They heard later of things they could not see from shore, of the water that ran in rivers from the Virgin, from her head and from her shoulders, and that spouted from wound-like punctures in her body, cascading down upon the boats below, onto the fishermen and into the barrels and buckets they manoeuvred into place as best they could. Some fishermen stood, eyes closed and mouths wide open, beneath the little waterfalls, gulping and gagging on the ice-cold water, their hats removed, their hair and clothing drenched, hands uplifted.
"Incredibly moving, deeply personal and often hilarious."
—The Toronto Star
"A prodigiously talented author — Baltimore's Mansion ought to win a wide readership, especially among those of us grasping after the meaning of our own fathers' lives."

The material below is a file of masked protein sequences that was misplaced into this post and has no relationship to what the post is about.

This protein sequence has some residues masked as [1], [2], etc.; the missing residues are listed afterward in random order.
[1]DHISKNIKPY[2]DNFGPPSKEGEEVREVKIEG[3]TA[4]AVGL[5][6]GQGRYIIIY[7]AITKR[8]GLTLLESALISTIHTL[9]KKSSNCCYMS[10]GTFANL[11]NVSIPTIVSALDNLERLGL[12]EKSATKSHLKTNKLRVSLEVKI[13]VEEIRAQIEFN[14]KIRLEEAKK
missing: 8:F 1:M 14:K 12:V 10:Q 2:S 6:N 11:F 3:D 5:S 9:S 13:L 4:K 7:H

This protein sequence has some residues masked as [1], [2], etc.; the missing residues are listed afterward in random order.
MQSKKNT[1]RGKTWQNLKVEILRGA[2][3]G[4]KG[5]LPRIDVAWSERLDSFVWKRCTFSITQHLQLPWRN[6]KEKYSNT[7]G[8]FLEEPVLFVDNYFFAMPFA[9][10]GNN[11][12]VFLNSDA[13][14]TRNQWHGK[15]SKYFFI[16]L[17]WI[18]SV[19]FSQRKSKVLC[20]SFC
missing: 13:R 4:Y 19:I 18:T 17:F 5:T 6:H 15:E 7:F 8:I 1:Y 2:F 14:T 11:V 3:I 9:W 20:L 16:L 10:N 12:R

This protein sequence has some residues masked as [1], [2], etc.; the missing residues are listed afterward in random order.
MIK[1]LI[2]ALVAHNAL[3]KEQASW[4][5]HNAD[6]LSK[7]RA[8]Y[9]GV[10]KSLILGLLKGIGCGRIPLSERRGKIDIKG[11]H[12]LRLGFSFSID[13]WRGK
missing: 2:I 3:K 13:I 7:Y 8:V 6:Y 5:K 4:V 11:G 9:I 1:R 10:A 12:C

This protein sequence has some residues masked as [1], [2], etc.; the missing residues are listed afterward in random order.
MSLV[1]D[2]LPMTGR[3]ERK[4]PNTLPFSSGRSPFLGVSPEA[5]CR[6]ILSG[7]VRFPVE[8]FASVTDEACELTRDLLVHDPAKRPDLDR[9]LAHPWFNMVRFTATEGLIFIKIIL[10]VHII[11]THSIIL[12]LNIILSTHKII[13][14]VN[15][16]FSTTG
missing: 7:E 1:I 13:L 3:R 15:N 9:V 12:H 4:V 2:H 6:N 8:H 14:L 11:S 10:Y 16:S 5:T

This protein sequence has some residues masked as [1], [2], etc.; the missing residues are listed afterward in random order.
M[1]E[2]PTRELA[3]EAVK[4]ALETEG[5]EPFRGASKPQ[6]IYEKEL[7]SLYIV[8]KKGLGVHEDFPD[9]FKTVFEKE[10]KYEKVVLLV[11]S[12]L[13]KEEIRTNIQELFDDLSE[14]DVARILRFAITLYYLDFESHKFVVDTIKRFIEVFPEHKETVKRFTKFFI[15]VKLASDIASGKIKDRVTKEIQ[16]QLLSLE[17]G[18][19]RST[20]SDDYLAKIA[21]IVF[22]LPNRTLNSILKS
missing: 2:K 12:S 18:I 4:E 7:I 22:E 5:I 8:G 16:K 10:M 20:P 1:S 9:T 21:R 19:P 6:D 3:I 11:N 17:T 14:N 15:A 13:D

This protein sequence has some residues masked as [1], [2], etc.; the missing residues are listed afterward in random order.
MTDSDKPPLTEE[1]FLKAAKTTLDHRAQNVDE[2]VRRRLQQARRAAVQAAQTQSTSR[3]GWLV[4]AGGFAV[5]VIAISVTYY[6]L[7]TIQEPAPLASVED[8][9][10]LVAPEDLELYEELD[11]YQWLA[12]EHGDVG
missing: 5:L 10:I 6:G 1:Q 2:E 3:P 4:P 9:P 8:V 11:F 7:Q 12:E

—The Globe and Mail
"Much more than a memoir — Johnston has used all the fictive techniques he has mastered as a mature literary artist to shape the materials of real life into a work of astonishing beauty and power."
Other titles by Wayne Johnston
The Mystery of Right and Wrong
First Snow, Last Light
The Son of a Certain Woman
A World Elsewhere
Old Lost Land of Newfoundland, The
Family, Memory, Fiction, and Myth